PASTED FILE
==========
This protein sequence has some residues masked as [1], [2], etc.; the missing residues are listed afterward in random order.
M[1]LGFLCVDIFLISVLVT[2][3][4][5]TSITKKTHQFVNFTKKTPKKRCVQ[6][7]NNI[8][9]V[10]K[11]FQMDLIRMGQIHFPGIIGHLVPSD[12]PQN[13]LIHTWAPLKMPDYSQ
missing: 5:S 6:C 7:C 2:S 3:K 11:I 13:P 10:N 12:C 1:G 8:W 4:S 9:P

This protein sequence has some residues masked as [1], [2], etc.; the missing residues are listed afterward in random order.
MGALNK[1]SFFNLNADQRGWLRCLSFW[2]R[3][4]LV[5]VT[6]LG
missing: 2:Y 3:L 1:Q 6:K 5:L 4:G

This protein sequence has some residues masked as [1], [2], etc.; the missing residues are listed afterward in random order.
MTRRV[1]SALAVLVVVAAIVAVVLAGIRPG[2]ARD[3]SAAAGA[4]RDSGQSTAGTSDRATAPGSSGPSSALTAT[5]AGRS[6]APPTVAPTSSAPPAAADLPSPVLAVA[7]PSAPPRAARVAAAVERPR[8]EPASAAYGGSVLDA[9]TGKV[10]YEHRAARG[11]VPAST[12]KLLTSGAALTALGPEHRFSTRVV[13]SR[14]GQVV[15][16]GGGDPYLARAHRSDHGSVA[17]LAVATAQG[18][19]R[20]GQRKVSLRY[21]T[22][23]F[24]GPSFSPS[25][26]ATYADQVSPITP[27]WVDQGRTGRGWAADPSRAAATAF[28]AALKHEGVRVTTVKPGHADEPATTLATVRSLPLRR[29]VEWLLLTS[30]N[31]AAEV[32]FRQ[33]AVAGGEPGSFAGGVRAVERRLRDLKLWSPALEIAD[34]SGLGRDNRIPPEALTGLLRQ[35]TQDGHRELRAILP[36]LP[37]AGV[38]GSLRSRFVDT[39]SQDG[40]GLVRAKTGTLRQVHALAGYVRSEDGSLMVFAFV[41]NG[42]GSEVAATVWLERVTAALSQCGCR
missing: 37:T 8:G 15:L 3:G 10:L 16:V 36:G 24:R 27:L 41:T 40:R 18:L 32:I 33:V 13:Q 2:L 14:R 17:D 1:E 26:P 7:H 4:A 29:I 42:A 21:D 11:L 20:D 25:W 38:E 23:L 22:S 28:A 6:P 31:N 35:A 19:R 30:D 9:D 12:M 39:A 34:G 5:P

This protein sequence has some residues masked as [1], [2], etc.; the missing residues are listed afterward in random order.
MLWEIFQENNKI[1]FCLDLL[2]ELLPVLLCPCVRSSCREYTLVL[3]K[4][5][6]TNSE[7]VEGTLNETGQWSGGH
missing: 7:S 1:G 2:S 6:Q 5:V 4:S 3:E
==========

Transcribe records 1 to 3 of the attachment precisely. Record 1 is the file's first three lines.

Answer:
This protein sequence has some residues masked as [1], [2], etc.; the missing residues are listed afterward in random order.
M[1]LGFLCVDIFLISVLVT[2][3][4][5]TSITKKTHQFVNFTKKTPKKRCVQ[6][7]NNI[8][9]V[10]K[11]FQMDLIRMGQIHFPGIIGHLVPSD[12]PQN[13]LIHTWAPLKMPDYSQ
missing: 5:S 6:C 7:C 2:S 3:K 11:I 13:P 10:N 12:C 1:G 8:W 4:S 9:P

This protein sequence has some residues masked as [1], [2], etc.; the missing residues are listed afterward in random order.
MGALNK[1]SFFNLNADQRGWLRCLSFW[2]R[3][4]LV[5]VT[6]LG
missing: 2:Y 3:L 1:Q 6:K 5:L 4:G

This protein sequence has some residues masked as [1], [2], etc.; the missing residues are listed afterward in random order.
MTRRV[1]SALAVLVVVAAIVAVVLAGIRPG[2]ARD[3]SAAAGA[4]RDSGQSTAGTSDRATAPGSSGPSSALTAT[5]AGRS[6]APPTVAPTSSAPPAAADLPSPVLAVA[7]PSAPPRAARVAAAVERPR[8]EPASAAYGGSVLDA[9]TGKV[10]YEHRAARG[11]VPAST[12]KLLTSGAALTALGPEHRFSTRVV[13]SR[14]GQVV[15][16]GGGDPYLARAHRSDHGSVA[17]LAVATAQG[18][19]R[20]GQRKVSLRY[21]T[22][23]F[24]GPSFSPS[25][26]ATYADQVSPITP[27]WVDQGRTGRGWAADPSRAAATAF[28]AALKHEGVRVTTVKPGHADEPATTLATVRSLPLRR[29]VEWLLLTS[30]N[31]AAEV[32]FRQ[33]AVAGGEPGSFAGGVRAVERRLRDLKLWSPALEIAD[34]SGLGRDNRIPPEALTGLLRQ[35]TQDGHRELRAILP[36]LP[37]AGV[38]GSLRSRFVDT[39]SQDG[40]GLVRAKTGTLRQVHALAGYVRSEDGSLMVFAFV[41]NG[42]GSEVAATVWLERVTAALSQCGCR
missing: 37:T 8:G 15:L 3:G 10:L 16:V 36:G 24:R 27:L 41:T 40:R 18:L 32:I 33:V 13:Q 2:L 14:R 17:D 1:E 26:P 7:H 4:A 29:I 42:A 21:D 11:L 20:D 25:W 38:E 23:L 22:S 28:A 6:P 31:N 35:A 19:R 30:D 9:D 12:M 39:A 34:G 5:P